Lismoen himself, with his great love for "underdogs", is in total sync with the Norwegian film audience's sense of these. The heroes in the book are the dedicated fiery souls who dare to defy rejection, challenge film policy and thus are co-creators of our film history. Lismoen's accounts of these give the book a welcome color and character. And it provides an entrance to a deeper empathy in the film industry for the reader, which is drawn into the concrete struggle to make a film.

As an outsider, Lismoen sees the dead zone in the industry's inflated, short-term project-to-project perspective.

That Tommy Wirkola skipped smoothly over the until then obligatory career stop in Oslo is depicted with almost horror-mixed joy (p.117): "Kill Buljo was thus not an artistic performance. The film was groundbreaking primarily by its example, it showed that it was possible to make an all-night cinema film – with financial surplus – outside the established film environments, driven by pure enthusiasm, devilishness and a liberating dose of humor.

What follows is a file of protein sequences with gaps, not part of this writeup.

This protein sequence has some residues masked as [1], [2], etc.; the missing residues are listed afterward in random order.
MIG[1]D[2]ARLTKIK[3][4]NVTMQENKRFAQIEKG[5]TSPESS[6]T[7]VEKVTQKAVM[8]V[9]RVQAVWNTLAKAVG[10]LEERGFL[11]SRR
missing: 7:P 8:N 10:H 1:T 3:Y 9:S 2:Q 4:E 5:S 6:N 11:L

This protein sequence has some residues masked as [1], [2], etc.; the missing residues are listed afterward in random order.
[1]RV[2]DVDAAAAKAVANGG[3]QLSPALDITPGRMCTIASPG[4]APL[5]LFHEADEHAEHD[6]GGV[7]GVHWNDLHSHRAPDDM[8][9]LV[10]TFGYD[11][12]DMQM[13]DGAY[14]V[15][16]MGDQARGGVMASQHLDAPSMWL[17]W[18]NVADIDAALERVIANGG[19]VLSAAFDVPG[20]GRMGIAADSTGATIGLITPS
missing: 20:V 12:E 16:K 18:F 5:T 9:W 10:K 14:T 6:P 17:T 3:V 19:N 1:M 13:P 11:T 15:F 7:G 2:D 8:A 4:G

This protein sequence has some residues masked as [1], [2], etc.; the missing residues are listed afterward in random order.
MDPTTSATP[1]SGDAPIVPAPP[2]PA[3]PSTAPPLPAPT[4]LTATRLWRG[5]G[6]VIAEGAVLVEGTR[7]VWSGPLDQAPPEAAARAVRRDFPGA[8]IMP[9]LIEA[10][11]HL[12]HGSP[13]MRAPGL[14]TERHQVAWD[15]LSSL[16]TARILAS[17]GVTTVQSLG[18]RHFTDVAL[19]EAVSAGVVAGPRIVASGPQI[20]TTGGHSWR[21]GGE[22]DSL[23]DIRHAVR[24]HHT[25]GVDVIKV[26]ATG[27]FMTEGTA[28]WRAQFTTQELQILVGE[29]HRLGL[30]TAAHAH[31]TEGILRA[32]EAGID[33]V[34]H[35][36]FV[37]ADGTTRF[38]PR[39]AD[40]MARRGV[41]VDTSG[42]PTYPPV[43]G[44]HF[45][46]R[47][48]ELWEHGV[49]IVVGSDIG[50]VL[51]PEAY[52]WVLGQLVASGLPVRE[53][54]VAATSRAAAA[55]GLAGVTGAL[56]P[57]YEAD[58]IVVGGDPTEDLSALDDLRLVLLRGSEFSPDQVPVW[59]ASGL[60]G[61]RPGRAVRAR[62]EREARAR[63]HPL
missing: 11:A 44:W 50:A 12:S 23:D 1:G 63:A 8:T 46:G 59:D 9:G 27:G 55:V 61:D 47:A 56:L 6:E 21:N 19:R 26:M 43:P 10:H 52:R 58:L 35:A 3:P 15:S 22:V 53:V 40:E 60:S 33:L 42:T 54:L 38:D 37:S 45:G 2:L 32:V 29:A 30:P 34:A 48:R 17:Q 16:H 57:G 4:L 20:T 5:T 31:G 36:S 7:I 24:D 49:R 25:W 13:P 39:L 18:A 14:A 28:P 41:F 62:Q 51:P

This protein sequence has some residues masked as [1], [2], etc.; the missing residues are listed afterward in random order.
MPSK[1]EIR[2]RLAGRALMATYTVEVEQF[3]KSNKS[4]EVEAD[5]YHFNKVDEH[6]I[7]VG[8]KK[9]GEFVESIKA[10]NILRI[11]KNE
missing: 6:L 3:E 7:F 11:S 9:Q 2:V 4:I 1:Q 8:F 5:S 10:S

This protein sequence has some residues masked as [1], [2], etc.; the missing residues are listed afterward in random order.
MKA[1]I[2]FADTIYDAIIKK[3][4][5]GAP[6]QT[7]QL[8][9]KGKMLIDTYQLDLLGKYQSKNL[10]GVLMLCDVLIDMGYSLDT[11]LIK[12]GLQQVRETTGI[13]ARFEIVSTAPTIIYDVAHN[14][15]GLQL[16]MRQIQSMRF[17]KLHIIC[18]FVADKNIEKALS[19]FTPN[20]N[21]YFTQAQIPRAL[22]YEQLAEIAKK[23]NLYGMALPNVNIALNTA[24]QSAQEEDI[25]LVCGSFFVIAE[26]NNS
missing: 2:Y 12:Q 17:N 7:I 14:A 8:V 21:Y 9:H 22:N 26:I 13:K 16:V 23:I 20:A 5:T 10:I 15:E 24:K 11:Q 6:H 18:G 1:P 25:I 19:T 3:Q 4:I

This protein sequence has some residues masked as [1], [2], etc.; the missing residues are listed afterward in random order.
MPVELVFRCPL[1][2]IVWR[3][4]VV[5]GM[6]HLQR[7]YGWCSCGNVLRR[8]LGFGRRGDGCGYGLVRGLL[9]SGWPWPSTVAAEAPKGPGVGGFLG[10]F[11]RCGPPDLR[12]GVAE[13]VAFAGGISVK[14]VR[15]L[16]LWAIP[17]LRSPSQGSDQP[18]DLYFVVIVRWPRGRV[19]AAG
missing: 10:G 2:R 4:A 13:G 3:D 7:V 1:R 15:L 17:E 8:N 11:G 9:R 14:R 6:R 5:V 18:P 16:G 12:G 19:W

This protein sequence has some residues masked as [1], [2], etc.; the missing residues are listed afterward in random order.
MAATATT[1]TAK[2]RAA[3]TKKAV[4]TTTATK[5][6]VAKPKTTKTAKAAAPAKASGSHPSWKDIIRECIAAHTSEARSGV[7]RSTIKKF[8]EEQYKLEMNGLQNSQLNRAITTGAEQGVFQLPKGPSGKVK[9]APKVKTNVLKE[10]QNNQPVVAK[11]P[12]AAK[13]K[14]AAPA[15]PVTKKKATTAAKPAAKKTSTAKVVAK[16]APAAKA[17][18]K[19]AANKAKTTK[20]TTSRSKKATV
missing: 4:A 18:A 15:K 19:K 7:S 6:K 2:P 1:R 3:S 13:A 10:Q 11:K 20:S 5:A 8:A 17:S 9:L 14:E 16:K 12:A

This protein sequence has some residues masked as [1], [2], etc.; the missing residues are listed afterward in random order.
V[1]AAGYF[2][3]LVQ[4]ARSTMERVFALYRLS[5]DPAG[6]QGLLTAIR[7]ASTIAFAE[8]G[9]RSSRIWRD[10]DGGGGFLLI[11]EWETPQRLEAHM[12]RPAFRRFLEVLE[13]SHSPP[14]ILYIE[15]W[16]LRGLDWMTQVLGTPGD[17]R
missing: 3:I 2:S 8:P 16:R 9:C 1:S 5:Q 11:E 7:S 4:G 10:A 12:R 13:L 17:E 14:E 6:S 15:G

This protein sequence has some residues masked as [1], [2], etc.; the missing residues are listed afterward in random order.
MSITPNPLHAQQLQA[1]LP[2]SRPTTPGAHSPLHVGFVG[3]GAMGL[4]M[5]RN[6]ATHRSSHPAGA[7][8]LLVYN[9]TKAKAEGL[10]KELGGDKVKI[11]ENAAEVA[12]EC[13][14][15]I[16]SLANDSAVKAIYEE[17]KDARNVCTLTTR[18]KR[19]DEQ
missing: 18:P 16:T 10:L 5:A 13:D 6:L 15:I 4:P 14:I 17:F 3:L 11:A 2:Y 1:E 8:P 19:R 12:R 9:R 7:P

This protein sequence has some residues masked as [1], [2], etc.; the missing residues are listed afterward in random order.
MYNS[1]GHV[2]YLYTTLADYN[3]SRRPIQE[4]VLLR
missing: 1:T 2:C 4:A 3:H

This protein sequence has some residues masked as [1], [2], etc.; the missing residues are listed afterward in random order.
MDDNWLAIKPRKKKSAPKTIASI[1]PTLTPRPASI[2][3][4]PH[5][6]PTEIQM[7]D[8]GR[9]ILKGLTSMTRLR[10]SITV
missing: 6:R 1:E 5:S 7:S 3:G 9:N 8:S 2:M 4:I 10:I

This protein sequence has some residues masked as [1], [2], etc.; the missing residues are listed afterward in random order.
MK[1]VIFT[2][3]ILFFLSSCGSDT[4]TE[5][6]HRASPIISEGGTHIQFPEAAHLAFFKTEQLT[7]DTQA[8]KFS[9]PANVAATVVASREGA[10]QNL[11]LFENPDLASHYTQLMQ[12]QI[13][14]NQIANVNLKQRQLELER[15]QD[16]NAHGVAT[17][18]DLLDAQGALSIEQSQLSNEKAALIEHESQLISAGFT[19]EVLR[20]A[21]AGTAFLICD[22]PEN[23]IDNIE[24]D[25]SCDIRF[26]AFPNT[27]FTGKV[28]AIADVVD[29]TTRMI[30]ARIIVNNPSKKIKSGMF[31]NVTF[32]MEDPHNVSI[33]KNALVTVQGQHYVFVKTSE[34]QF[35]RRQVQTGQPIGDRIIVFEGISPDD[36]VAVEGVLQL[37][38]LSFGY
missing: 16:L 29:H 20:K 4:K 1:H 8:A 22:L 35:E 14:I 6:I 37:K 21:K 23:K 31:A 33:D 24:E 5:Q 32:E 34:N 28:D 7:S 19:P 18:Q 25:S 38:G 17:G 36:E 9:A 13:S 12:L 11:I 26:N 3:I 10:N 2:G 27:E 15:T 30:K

Blott Employment. Lismoen points out the danger of the government's unresolved goal of Norwegian film beyond the sale of cinema tickets, and warns that much is about to be lost in the hunt for visitor numbers. He writes at the beginning of the book (p. 9) that: «To be premise suppliers for 'the strongest cultural expression of our time' (…), Norwegian filmmakers keep a low profile in the public eye, and it may seem that the feature film is under pressure. The medium-sized films have disappeared from the cinema, and the audience is drawn to the drama series on television. It is too early to say whether it is an ancient heyday I describe in this book, but there are many indications that cinema has had its momentum. If the Norwegian feature film is to regain its leading position, it must become more effective, both commercially and artistically. "